A friend posted this to Facebook, BEFORE the vote, and I think it's dead on:

Having been doing some canvassing it appears that we are heading for Brexit, but the reasons are peculiarly English and I can't cure anyone of that.

It is not because of Boris or his lying battlebus. I don't think anyone trusts him.

It is not because of Farage and his atrocious shit stirring. He is a dreadful human being and most people know this.

It is not because of the psychopathic Gove and his twisted view of the World. Would anyone let him look after their kids let alone the NHS?

It is not because there are so many wealthy people in Britain who won't be affected by the outcome and can afford the arrogance to ignore all the advice.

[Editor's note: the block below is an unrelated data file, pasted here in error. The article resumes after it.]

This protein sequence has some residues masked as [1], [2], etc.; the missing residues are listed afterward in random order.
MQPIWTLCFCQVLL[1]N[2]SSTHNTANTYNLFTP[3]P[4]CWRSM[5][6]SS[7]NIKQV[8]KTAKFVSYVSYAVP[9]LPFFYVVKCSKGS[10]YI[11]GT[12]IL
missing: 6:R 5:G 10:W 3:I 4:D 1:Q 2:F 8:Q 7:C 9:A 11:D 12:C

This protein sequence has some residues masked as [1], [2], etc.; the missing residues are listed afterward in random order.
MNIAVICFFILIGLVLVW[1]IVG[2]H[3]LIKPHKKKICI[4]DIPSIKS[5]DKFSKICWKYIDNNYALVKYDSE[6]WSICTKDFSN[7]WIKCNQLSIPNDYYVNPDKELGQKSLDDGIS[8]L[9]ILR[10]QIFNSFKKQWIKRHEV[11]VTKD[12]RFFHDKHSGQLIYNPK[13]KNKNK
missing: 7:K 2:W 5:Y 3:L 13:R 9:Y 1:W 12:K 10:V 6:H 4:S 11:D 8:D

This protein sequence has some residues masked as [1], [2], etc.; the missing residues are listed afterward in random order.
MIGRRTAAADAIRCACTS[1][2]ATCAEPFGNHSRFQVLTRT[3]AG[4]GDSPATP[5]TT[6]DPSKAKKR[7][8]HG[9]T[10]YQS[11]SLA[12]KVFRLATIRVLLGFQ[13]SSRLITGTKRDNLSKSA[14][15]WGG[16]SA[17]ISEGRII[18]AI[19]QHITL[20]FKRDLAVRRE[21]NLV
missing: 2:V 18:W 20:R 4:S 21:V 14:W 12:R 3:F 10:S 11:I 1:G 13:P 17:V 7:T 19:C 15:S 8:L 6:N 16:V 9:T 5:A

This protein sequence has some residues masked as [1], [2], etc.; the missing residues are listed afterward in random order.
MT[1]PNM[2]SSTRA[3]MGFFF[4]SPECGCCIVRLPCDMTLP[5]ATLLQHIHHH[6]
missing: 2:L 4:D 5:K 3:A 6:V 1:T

It is not because people believe any of the Brexit politicians. I don't think most people are really listening to what they are actually saying.

It is also not because anyone actually cares about the facts or figures or wrong or rights of the EU or any of the arguments. Most people support the EU and believe that it is generally good.

It seems to me that this Brexit vote is because people have had enough and don't care any more about the does and don'ts, they are going to have their day in court and the answer is basically 'anything politicians do not want.' People out there canvassing or working will tell you that the social contract between politicians and the people is broken and that the working man has had enough of shit jobs and shit lives and having to share the little with people who don't speak English and will sleep in their car, so if politicians ask them for a positive the answer is no, not for any good reason, but because it is not yes. Pretty much like the answer always is to them when they try and talk to politicians.